Ray f**k there s f**** bomb, we're all gonna F****** die. what a load of b*********!!!!!!!

Cameron - OOO a borrrrrm? My gorrrrrd a borrrrrrm u say????
RRRRReaaalllly????? A borrrrrrrrm??????
The live feed on E4 Interactive is pleasingly minimal at the moment, a night shot of the house with birdsong playing in the background. I seem to remember Channel 4 carrying a similar show when it first began...

Updated Pictures of the housemates going to the safe house. For some reason it reminds me of the accused entering court, with family and friends trying to offer their support ...
TV Ever the optimist, I live to see the day when a British TV channel dump their schedule for a weekend to show a marathon of something of the quality of the original Twilight Zone. For now, at least, I can read about the impressive line-up the US Sci-Fi channel have on offer over the weekend. For some reason, squinting at the odd episode, late at night in the Eighties, I missed the really bonkers Fourth Season episodes, such as:
" episode in which a dreadful wannabe writer conjured up William Shakespeare to help him churn out--gasp--mere TV scripts. Shakespeare does as he is told yet cannot help but chafe at how his words and ideas are mangled and made mediocre by the many obstacles inherent in the medium."
Which of puts a lie to the oft paraphrased assumption that the bard would be writing for soap opera if he were writing now. To add the the memories in the articles, I'm still haunted by the episode in which the last man alive realises he might be able to cope because he has a library of books to keep him happy, until he manages to break his only unique pair of reading glasses ... [via Tv Tattle]
Life An anniversary I allowed to slip by unnoticed is that it’s a year since I stopped commuting to Manchester for work. I’m happy that I’ve got the time back, despite the odd hours the of rota in my current job. But in some ways I feel like I’m not using it as richly as I was. I’m missing the time I spent on the train each day. With little else to do, I would read much more and have the time to listen to whole albums. I would meet the same people regularly and talk about the day and grumble about the train being late. And there was the sparkle of the lights in the sidings as we trundled into Liverpool Lime Street. It’s the old chestnut of there not being enough hours in the day. I think I’m going to start spending a night or so a week in the local coffee house just reading and listening to music; if I can get the waitress to check my ticket or try and sell me staggeringly overpriced soft drinks, it might be a decent substitute.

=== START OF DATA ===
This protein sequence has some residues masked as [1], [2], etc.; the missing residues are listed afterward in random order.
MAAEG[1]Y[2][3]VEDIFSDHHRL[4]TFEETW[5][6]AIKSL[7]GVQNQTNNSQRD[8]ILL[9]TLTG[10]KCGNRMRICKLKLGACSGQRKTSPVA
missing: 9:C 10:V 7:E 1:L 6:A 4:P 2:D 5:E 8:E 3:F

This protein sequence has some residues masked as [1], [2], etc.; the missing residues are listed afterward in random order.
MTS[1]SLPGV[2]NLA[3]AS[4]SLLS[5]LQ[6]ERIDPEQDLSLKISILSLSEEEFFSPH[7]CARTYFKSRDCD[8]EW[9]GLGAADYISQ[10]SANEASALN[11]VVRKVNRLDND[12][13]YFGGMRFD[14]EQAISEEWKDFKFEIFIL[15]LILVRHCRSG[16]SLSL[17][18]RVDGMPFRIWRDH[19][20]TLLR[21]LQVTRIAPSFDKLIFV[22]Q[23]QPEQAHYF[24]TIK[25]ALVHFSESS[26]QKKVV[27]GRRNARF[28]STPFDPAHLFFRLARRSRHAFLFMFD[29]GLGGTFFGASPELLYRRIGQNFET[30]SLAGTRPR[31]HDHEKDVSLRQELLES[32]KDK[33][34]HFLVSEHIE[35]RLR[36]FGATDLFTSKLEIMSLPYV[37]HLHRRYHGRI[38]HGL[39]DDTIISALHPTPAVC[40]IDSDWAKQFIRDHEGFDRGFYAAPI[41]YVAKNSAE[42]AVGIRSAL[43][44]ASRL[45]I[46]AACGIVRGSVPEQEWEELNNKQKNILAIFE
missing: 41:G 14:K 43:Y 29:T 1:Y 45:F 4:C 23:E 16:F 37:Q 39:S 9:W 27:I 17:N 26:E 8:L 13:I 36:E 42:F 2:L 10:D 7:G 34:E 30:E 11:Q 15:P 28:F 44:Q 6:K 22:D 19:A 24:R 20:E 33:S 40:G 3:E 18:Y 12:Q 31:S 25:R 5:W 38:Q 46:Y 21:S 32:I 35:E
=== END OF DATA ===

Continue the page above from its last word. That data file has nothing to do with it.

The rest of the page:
Science In 1707 a committee within the British Government held competition for someone to design a method of tracking longitude to aid ships in their navigation of the globe. The rewards was the not inconsiderable sum, even now, or £20,000. As anyone who has read Dava Sobel's book or saw the magnificent film knows, somes years later the clock maker John Harrison developed a clock and watch which used time to accurately measure the distances involved.

In 2002, Big Brother contestant Jon Tickle issues a challenge to toaster manufacturers: "What's the problem with toast from a toaster right now? You put two slices of toast in, they pop up, you whip one out and spready over the magarine. By the time you get to the second one though, the consistency has changed.. you never get that second slice quite as good as that first one. So why not have a time delay on the second one? You could have a second dial on the toaster and set it to twenty seconds or something so the second slice would pop up when you were done buttering the first." Kenwood took up the challenge and designed a toaster which would keep the toast warm for a further twenty seconds. Tickle wasn't happy. It wasn't what he wanted. So he told them to go back to the drawing board.

Moral: It can take big minds a long time to understand the simplest of things.